Into the Hollow
“Such a bad winter,” my mother said, following my absent gaze. We hadn’t even seen much snow this year, so I didn’t even know what she was talking about. I guess my mother had relegated herself to making small talk with me. It was better than, “so a medicine man helped cure your fever, huh?”
I made a grunt that didn’t mean anything and at the microwave’s loud beep, she bustled over to it and put the steaming bowl of marinara in front of me.
“Thanks,” I said, poking at it with my fork.
“Eat slowly.” She smiled cheerily and I wondered if she had recently gotten her teeth whitened. “It takes up to twenty-minutes for your brain to know it’s full. That way you’ll eat much less.”
I put fake gratitude in my eyes and was about to take a deliberately slow bite when the doorbell rang. I jumped in my seat and the pasta almost went flying off the fork.
My mother didn’t seem too concerned about the door and went out into the hall. I was praying it wasn’t Dex. It was too early and I wasn’t ready yet. Oh, I was nowhere near ready for this.
I sat rigidly, waiting to hear who it was, the air held in my lungs.
The sound of the door closing was followed by two pairs of footsteps coming down the hall.
A tall, red head poked around the doorway and smiled at me.
“Good afternoon, little lady,” Maximus said. He leaned against the doorframe and folded his arms. Like usual, he was wearing plaid, purple this time, and was giving off an air of comfort which annoyed me. It was like he belonged in my house or something.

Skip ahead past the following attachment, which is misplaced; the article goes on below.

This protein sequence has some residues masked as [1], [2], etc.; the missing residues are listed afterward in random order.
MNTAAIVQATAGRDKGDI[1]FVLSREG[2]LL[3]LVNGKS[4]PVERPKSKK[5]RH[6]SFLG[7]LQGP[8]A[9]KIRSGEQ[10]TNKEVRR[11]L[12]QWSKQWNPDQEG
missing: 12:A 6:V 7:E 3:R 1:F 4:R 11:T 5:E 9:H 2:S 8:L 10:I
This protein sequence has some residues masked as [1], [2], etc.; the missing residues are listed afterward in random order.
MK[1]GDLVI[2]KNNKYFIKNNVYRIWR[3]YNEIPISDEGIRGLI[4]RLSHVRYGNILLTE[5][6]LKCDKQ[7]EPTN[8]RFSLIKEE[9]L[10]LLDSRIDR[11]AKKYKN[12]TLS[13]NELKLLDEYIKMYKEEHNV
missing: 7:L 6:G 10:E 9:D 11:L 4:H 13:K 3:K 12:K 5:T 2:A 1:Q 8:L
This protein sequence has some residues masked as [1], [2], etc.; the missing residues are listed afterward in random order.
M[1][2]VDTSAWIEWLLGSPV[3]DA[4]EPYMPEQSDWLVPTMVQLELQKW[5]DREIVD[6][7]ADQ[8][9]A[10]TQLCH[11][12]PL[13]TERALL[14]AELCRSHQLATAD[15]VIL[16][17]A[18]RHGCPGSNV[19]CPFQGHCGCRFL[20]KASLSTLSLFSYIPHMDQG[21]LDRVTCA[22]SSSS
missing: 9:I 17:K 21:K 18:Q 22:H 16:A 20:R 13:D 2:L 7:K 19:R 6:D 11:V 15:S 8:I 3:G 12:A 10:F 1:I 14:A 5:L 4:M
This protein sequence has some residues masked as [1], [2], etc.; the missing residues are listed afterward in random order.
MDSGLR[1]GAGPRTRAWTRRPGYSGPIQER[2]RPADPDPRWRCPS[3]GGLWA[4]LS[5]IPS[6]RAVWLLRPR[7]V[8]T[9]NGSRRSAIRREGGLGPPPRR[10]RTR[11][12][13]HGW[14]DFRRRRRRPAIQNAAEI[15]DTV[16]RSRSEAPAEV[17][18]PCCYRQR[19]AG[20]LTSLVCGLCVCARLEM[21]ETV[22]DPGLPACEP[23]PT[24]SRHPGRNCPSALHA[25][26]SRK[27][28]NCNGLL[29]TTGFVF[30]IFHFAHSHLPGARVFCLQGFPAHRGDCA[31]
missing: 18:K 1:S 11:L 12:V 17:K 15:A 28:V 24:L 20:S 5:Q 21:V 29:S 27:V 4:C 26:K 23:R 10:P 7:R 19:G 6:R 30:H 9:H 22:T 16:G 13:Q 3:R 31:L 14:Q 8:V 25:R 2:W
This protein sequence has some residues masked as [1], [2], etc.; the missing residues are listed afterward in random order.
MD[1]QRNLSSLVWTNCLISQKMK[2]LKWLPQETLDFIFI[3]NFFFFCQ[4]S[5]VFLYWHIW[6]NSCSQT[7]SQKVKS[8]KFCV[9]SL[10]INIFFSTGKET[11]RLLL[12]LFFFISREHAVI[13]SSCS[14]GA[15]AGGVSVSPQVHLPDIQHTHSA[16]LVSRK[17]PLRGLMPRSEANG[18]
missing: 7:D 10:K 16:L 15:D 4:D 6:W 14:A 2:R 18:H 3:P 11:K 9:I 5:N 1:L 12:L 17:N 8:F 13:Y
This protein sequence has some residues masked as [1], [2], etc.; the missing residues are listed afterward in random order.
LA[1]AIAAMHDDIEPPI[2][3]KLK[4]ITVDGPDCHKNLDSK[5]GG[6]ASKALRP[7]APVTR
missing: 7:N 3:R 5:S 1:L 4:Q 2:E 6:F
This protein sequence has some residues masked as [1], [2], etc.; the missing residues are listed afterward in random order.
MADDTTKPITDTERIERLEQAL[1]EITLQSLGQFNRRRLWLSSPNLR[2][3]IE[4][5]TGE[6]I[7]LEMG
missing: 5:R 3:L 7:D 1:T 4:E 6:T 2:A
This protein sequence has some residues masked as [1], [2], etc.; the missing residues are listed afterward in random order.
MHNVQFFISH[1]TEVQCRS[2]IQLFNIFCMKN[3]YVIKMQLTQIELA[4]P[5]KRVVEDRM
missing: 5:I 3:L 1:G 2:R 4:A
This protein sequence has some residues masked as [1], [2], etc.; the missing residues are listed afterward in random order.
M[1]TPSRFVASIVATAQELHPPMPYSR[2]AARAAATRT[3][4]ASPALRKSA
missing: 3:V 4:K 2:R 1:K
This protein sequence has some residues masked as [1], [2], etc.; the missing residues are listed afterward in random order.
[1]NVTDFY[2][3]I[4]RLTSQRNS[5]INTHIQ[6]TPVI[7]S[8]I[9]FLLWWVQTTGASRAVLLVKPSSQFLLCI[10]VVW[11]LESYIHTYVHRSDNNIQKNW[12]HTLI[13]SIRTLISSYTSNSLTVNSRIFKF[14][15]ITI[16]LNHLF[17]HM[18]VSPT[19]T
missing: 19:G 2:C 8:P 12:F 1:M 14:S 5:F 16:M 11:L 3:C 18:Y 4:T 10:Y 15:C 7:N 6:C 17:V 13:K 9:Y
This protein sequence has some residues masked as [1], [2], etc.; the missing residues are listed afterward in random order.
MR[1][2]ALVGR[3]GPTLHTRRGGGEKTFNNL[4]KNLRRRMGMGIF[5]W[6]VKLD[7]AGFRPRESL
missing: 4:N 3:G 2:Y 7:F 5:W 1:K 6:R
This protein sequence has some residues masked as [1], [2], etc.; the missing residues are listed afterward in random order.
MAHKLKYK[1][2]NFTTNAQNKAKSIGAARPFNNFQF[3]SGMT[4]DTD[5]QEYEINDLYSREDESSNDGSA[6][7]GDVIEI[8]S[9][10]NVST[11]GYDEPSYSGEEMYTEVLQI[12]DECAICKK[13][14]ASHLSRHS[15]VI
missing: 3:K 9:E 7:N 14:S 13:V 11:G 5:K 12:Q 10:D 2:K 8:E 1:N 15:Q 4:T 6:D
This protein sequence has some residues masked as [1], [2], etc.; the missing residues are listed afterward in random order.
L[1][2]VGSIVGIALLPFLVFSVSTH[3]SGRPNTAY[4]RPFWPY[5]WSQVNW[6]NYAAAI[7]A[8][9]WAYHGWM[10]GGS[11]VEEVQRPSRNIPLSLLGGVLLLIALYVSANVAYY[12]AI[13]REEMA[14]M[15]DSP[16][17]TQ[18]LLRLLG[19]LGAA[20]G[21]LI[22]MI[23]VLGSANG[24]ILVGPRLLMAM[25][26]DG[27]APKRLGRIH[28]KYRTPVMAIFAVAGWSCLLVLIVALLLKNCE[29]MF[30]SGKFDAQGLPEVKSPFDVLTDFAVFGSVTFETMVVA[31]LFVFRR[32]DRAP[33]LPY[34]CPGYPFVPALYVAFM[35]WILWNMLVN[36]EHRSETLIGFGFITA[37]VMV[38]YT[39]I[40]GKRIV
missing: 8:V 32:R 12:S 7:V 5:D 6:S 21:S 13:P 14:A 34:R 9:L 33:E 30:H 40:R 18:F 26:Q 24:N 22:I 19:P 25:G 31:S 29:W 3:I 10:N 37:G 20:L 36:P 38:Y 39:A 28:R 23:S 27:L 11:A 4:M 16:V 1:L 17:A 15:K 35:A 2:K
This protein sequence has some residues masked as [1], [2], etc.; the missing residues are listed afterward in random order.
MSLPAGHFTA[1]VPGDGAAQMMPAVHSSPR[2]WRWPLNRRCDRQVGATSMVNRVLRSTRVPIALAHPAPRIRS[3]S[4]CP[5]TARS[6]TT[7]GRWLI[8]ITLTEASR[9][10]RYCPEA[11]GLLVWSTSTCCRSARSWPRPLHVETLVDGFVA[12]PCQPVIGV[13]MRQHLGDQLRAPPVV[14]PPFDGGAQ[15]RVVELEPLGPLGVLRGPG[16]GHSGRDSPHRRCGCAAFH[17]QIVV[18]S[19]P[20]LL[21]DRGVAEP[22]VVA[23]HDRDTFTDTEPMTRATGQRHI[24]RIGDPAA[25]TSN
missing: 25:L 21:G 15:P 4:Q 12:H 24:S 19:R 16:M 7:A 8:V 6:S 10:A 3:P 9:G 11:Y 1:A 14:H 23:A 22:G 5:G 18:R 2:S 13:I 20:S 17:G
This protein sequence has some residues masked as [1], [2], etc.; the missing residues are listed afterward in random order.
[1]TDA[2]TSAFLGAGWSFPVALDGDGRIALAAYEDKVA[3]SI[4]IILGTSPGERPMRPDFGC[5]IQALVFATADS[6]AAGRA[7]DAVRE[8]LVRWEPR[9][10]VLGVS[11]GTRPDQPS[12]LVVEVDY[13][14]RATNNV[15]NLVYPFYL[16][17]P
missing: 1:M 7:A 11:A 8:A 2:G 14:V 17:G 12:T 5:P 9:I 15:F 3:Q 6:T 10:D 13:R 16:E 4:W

Ex-house, I reminded myself. Ex-house or so help me God.
Mom scuttled past him, her cheeks flush as if his company made her all girlish or something. “Come on in Max. Are you hungry? I could make you something?”
I pretended that didn’t bother me and kept my eyes on Maximus like he was going to shapeshift if I looked the other way. I couldn’t believe that it wasn’t long ago that we were standing in the kitchen, doing a cleansing ritual. I couldn’t believe I had been naked in his shower, getting off on his big fingers, having him come in my mouth. That didn’t seem like me.
It wasn’t me.
“I’m fine, Mrs. Palomino. But thank you,” he drawled. God damn stupid accent.
She clapped her hands together lightly. “All right then. I’ll leave you two to it.”
She left the kitchen. I wished he would have gone with her so I could have breathed a bit easier, but instead he sauntered his giant frame over to me and pulled out the stool.
“How are you?” he asked. It was innocent enough but I couldn’t help but give him attitude.
“How do you think I am?”
His eyes drifted down to my chest. I tried to not look down. That was the last time I wore a tank top around the house. His eyes came up to mine before it became awkward. “You’re looking mighty fine.”
I wasn’t buying it. “Why are you here?”
He rubbed at his broad chin, still grinning. “I’m here to see how you’re doing.”
Was he? I couldn’t help but think back to the car the other day when it seemed like he could hear my thoughts. Did I want to try it out on him now? He definitely wasn’t a normal man, I knew that much. But just how different was he? Was he really a ghost-sensitive type like Dex and I were, or was he something else? And was it only certain types of people that could potentially hear my thoughts, or was it everyone?
I decided it wasn’t safe. I had a hard enough time trusting anyone already.
Though the expression on his face was gentle and somewhat cheeky, I could pick up a vibe of something else. Beneath the laissez faire façade, he was studying me.